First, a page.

But Kevin Li, an automobile industry analyst from U.S.-based consulting firm Strategy Analytics, cautions that the government’s expectations for sweeping changes could be “more promotional than factual.” As the current technology isn’t fully developed, he says, the government’s goal of rolling out smart transport for the whole country is wildly optimistic. The most advanced autonomous car technology currently ranks around 2.5 out of 5 on the industry’s scale measuring technological sophistication, in which Level 3 allows drivers to take their hands off the steering wheel in limited situations, and Level 5 is completely autonomous.

    But when the technology improves, Chinese drivers won’t likely need much convincing to get behind the wheel of autonomous cars. An international survey by security solutions company Irdeto found that 67 percent of consumers in China either already own or plan to buy an internet-connected car — a necessary precursor technology to self-driving cars — while the global average was only 40 percent. Aaron Guo, an automobile industry analyst with market research firm Mintel, attributes Chinese consumers’ interest to savvy promotion by companies, which often overstate the self-driving capabilities of their products. Their strategies have succeeded in large part because consumers still have only a basic understanding of autonomous vehicles, Guo says.

    One enthusiastic driver is Duan Yunlai, a 20-year-old filmmaking student from Hangzhou, who tried out his dad’s Tesla equipped with an autopilot system, allowing him to keep his hands off the wheel for up to a minute at a time. The car can steer, brake, and even change lanes without help from the driver. “I was so nervous at first but soon felt that the autonomous feature was amazing,” Duan tells Sixth Tone, adding that he thinks it could be safer than human drivers. “Human drivers occasionally make mistakes or get tired while driving. Compared to them, AI will be more reliable,” he says. Despite Duan’s optimism, the model has already claimed its first fatality in China: A 23-year-old in Beijing died in a collision with another car in January while operating the autopilot system, prompting his family to file a lawsuit.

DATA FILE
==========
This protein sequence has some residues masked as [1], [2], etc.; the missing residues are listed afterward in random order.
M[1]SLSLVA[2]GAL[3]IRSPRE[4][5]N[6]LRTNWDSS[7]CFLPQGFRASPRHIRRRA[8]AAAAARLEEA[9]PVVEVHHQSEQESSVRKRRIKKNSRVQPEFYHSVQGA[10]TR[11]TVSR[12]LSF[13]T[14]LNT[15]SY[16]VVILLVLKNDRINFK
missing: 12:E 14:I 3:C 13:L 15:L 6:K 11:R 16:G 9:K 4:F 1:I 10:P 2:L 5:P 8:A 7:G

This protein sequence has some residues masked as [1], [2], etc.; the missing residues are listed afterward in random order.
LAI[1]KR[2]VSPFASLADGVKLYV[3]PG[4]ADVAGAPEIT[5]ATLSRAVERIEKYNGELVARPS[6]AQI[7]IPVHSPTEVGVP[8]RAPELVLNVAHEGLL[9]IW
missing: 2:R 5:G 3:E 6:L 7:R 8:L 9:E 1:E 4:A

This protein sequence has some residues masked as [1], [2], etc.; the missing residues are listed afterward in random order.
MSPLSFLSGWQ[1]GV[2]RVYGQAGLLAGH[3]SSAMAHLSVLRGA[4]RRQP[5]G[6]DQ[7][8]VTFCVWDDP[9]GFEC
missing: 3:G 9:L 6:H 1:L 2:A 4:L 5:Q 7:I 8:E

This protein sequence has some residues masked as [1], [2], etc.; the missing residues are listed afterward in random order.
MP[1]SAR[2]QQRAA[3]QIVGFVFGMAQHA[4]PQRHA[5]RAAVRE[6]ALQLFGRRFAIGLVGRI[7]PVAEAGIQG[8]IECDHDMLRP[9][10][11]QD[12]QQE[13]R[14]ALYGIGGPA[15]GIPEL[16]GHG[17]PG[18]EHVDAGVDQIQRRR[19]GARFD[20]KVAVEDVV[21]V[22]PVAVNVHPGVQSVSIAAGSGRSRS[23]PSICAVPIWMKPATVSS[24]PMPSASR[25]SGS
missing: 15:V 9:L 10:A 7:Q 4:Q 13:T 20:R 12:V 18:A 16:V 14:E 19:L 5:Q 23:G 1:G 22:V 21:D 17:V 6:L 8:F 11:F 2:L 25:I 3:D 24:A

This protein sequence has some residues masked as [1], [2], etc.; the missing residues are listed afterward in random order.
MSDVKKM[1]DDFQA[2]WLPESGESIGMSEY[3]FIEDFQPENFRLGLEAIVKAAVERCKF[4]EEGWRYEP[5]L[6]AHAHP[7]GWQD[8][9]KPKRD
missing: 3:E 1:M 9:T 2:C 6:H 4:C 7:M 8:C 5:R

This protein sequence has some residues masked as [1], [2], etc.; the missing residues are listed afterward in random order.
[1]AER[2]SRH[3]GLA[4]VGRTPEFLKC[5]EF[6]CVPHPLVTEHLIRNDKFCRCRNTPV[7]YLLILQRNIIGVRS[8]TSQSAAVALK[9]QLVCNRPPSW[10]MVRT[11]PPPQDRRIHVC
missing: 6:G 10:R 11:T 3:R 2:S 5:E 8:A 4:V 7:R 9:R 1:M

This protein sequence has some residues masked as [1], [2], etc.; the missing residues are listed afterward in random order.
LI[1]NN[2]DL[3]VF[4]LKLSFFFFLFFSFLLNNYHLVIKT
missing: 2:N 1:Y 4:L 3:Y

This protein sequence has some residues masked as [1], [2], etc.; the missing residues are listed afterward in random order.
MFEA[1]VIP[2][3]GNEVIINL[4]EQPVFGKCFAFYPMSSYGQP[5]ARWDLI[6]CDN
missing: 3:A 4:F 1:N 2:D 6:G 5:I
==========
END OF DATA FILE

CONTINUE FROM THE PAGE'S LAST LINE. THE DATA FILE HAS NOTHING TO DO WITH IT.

Despite public and government support, poor road infrastructure and unclear regulations remain barriers to a widespread rollout of self-driving cars, according to Li of Strategy Analytics. He points out that some rural Chinese counties and villages have poorly built roads, inconsistent road signage, and inadequate road management. Earlier this month, Beijing became the first Chinese city to allow testing of autonomous cars on public roads, but the rest of the country hasn’t yet followed suit — a potential roadblock to industry development, says Li. In contrast, the U.S. allows public road testing of autonomous vehicles in four states, and at least a dozen Chinese companies have sent their self-driving cars to the U.S. for trials.

    Cybersecurity poses another risk, says Lü Yiping, the director of Tencent’s Keen Security Lab research team. Hackers could remotely steer cars or open sunroofs — putting drivers in danger — or bring cars to a stop so they can steal property from the vehicle, he warns. More concerningly, many automakers still don’t have a handle on cybersecurity issues, Lü notes.

    And there’s one final challenge for autonomous cars: humans themselves.

    During morning rush hour each day, 30-year-old Shanghai police officer Chen Kaiwen works to keep both pedestrians and drivers safe in the city’s eastern Pudong New Area. Chen thinks AI technology could greatly reduce his workload. “I believe there will be fewer accidents when cars become smarter, as most accidents occur due to human error,” he tells Sixth Tone. But at the end of the day, says Chen, humans will have to change their ways to make roads safer, whether they’re drivers or pedestrians.

    Sun, the Beijing commuter, agrees that pedestrians and other road users — such as cyclists — will also need to pay more attention to road regulations if China’s traffic issues and road safety are to improve. “I don’t think there will be any change to China’s congestion problem,” he says, “unless AI can stop people violating traffic rules.”

    Correction: This story has been updated to correct the spelling of Lü Yiping's last name and to clarify the autonomous car technology ranking scale. 

    Editor: Julia Hollingsworth.

    (Header image: Zhang Zeqin for Sixth Tone)